The previously assigned Vogler reading instructs on how to identify this specific archetype in a story and it provides many examples of it in other works, particularly cinematic narrative. Now that you’ve read Euripides’ Medea in its entirety, which character (or, characters), best fits this archetype in the narrative? Because of Euripides revolutionary use of the anti-hero, the characters in Medea may be more challenging to peg than in some other narrative. So, keep in mind that the archetypes can be literal, psychological, or situational. Does only one trickster exist, or, are there more? If more than one exists, who or what is the primary trickster for this dramatic narrative? Cite passages (use quotations and MLA parenthetical citations with page numbers) from both Vogler and Euripides’ Medea to fully support your answer.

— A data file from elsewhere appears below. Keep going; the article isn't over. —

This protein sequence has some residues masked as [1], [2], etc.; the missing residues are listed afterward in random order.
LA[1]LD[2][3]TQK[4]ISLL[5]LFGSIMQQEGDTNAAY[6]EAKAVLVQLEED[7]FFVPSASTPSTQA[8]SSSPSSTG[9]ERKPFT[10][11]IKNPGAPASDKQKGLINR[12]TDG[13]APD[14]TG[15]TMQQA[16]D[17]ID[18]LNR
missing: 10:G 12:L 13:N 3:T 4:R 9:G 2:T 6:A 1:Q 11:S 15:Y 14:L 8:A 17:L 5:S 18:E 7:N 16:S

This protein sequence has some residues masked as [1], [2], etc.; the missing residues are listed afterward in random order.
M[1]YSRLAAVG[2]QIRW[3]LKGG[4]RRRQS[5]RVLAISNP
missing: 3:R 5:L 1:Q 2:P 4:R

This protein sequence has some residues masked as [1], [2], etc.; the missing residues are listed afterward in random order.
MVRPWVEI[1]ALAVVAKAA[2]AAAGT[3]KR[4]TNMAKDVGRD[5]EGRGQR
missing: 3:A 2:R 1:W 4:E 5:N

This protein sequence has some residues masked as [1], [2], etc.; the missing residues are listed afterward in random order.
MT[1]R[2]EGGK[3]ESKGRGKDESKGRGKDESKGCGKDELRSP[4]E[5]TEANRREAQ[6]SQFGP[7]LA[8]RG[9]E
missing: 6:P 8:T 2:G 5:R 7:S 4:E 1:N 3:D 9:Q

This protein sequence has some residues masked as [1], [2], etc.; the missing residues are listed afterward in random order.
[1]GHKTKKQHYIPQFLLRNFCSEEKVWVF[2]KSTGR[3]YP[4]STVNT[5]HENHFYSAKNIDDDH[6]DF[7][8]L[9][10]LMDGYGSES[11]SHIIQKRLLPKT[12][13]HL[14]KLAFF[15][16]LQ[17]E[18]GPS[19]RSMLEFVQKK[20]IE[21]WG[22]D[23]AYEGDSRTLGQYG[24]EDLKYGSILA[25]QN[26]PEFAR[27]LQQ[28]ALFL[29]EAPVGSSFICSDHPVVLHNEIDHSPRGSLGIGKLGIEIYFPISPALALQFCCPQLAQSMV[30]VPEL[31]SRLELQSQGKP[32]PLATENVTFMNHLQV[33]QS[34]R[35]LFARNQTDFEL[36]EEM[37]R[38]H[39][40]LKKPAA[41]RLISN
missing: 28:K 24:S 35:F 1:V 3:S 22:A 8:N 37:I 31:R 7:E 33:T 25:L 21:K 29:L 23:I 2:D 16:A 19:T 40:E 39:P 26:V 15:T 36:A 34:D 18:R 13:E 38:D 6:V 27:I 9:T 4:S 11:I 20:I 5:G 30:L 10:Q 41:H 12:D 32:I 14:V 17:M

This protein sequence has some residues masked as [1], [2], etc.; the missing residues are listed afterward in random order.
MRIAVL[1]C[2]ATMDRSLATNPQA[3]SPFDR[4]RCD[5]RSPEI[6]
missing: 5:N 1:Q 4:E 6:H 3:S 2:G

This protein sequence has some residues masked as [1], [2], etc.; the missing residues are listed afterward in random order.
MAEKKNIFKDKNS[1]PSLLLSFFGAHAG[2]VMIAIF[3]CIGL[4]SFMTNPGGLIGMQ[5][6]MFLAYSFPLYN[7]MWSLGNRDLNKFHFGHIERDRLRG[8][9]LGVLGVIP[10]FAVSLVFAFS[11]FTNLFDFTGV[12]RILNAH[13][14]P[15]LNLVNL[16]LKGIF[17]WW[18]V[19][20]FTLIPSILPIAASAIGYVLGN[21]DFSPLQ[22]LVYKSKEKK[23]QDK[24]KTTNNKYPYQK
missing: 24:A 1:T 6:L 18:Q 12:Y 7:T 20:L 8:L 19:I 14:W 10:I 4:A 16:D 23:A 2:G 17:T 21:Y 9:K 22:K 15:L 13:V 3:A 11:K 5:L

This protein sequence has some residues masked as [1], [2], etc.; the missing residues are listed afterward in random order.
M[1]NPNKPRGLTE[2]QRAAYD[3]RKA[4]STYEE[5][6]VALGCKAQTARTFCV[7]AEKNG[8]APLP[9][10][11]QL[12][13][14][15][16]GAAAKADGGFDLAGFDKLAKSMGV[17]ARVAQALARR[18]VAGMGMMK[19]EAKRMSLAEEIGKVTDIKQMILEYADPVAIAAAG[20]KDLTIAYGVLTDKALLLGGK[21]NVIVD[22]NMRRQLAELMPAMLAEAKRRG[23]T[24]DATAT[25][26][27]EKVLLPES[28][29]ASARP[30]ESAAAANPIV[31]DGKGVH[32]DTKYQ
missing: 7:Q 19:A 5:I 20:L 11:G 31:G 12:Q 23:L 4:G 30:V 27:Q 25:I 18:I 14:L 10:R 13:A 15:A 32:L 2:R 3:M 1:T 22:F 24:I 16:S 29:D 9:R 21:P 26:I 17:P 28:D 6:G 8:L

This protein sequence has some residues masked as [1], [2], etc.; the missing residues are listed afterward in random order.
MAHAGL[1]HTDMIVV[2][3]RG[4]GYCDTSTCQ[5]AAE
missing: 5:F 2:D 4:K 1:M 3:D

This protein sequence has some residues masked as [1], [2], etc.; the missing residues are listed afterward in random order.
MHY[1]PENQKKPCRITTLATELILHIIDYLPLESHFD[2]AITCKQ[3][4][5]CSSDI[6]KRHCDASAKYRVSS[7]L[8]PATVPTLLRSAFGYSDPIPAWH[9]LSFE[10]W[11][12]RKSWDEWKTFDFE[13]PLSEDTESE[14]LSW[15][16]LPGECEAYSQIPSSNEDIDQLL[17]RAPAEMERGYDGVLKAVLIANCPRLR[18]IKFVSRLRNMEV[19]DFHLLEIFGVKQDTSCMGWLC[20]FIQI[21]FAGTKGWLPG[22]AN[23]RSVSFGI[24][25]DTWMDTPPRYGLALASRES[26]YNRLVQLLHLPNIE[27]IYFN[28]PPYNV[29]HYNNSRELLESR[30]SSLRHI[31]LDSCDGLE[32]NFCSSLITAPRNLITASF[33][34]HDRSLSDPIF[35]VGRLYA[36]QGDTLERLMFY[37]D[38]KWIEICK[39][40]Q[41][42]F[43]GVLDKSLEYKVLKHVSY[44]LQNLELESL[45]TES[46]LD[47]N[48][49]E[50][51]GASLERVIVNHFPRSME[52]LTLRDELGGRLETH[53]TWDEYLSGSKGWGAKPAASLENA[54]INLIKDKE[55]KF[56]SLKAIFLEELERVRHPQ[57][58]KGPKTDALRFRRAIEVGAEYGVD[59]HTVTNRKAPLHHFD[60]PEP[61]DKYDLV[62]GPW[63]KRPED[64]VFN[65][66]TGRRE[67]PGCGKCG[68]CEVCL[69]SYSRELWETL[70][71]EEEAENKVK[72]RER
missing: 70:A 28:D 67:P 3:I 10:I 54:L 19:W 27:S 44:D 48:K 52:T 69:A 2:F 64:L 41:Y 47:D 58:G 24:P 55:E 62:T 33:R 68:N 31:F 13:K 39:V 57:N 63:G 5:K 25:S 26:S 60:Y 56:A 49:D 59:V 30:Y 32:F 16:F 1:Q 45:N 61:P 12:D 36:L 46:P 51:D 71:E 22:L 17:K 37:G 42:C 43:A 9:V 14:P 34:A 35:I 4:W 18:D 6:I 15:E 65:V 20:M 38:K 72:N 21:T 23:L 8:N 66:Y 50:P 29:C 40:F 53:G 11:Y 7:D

With us you are guaranteed of quality work done by our qualified experts.Your information and everything that you do with us is kept completely confidential.